A curveball is exactly what it sounds like – instead of going via a straight line to the plate a la fastball, a curveball is a breaking ball with a ton of movement, often curving down from up high, preferably resulting in a swing and miss on the part of a batter. While not every pitcher has a quality curveball in his pocket, it remains an important pitch for many.
Dominating With a Curve
Let’s take a look at a PITCHf/x advanced pitching statistic, wCU/C (weighted curveball runs per 100 pitches), for MLB pitchers with at least 100 innings pitched through Aug. 27, 2017, and see who dominates the curveball.
This scatterplot compares dominance against the percentage of time a pitcher throws a curveball. The ideal location here is the upper left quadrant – it represents pitchers who have had the best curveball pitches and who use them frequently. Aaron Nola, who plays for the Phillies, primarily (and successfully) relies on his curveball, averaging 78 mph. Stephen Strasburg of the Washington Nationals also throws a ton of curves, often netting grounders.
In the lower right quadrant, you’ll note that these pitchers haven’t had much success with their curveball, but they also don’t tend to use them very often. Clayton Richard of the San Diego Padres is one of these pitchers – he primarily throws a sinker, but will occasionally mix in a curveball or two.
The upper right quadrant, though, shows pitchers who use curveballs often, despite the fact that they aren’t necessarily performing well with this type of pitch. Mike Fiers of the Houston Astros is one example – while primarily relying on his fastball, he still makes use of a curve on occasion, even though it’s not his best pitch.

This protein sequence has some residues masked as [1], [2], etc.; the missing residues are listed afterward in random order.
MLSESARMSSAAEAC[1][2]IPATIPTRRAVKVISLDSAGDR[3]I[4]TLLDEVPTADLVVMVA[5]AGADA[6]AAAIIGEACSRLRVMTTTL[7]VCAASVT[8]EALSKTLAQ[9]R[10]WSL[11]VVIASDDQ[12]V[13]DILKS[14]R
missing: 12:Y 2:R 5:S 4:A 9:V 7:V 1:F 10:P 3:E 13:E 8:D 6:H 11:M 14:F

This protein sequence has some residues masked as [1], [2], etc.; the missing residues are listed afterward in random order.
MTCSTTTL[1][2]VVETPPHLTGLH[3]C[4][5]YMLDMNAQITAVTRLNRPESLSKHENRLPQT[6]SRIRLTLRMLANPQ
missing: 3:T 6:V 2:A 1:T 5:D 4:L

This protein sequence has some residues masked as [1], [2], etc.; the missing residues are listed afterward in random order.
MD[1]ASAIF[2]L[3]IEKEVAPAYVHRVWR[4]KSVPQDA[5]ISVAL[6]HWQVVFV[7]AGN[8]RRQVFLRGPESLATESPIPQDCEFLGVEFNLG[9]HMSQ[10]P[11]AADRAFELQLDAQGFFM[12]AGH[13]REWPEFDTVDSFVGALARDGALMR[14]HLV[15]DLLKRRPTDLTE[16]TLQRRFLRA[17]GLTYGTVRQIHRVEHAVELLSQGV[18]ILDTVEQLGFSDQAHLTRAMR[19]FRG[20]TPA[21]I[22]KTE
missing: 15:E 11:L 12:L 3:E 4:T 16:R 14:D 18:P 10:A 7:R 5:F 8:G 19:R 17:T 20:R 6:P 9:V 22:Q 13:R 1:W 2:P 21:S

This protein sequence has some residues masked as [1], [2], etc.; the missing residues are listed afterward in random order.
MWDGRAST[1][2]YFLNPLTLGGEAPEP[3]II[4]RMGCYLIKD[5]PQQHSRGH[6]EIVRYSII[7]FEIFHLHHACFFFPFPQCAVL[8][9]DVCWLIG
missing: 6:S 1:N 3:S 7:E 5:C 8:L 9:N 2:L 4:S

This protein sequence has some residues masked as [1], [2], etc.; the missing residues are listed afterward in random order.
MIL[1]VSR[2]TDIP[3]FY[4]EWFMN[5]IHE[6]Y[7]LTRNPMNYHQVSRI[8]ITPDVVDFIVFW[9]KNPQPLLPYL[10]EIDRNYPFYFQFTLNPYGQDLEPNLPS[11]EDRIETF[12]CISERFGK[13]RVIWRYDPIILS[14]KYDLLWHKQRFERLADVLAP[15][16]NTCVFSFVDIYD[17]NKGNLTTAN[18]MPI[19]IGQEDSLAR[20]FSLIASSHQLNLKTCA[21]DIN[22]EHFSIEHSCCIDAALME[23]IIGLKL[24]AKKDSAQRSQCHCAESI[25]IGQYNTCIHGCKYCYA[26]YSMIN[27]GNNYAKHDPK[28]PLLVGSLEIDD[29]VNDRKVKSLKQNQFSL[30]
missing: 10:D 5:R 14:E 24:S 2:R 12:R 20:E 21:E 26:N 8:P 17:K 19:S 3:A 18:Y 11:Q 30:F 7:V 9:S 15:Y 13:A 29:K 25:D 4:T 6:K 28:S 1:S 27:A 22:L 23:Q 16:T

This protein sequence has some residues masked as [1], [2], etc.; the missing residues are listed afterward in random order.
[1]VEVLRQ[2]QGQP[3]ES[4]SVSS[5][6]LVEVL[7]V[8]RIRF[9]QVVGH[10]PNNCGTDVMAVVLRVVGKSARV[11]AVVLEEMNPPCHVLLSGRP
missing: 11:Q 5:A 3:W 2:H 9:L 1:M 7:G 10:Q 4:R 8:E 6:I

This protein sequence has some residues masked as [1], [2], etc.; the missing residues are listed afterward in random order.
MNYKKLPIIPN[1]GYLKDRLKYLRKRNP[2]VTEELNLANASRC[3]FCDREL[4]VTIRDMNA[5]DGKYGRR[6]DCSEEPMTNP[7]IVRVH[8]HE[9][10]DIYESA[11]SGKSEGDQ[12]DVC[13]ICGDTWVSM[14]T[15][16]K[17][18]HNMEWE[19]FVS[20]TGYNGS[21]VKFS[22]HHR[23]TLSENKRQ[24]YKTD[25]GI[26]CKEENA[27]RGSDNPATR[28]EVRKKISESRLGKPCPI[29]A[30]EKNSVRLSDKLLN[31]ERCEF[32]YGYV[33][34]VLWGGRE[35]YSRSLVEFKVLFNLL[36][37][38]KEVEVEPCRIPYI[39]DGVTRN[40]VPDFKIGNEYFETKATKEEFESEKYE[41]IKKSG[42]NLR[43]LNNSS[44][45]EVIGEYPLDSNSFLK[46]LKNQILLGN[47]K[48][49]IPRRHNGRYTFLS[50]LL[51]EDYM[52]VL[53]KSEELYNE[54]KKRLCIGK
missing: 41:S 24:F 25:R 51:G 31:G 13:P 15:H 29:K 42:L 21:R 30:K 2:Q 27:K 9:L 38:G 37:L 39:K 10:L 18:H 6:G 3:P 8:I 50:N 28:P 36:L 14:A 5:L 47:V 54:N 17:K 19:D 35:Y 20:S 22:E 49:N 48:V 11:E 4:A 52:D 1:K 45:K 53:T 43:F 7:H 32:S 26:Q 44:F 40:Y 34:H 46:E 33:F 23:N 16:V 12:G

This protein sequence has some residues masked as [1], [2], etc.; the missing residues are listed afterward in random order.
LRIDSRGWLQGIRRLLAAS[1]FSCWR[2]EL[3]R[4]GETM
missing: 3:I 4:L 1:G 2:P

This chart looks at the same data as the scatterplot above, but it may be clearer to see which pitchers are more dominant with the curveball when compared to others. Corey Kluber of the Cleveland Indians, for example, is the most dominant curveball pitcher we examined. He’s followed by Carlos Martinez of the St. Louis Cardinals, who has a dominant curveball but rarely uses it.
Clayton Richard is at the opposite end. As discussed above, Richard doesn’t have a dominant curveball, but he also rarely throws one. He’s right next to Jordan Zimmerman from the Tigers, who uses a curve but doesn’t always get fabulous results.
Throwing a Curve
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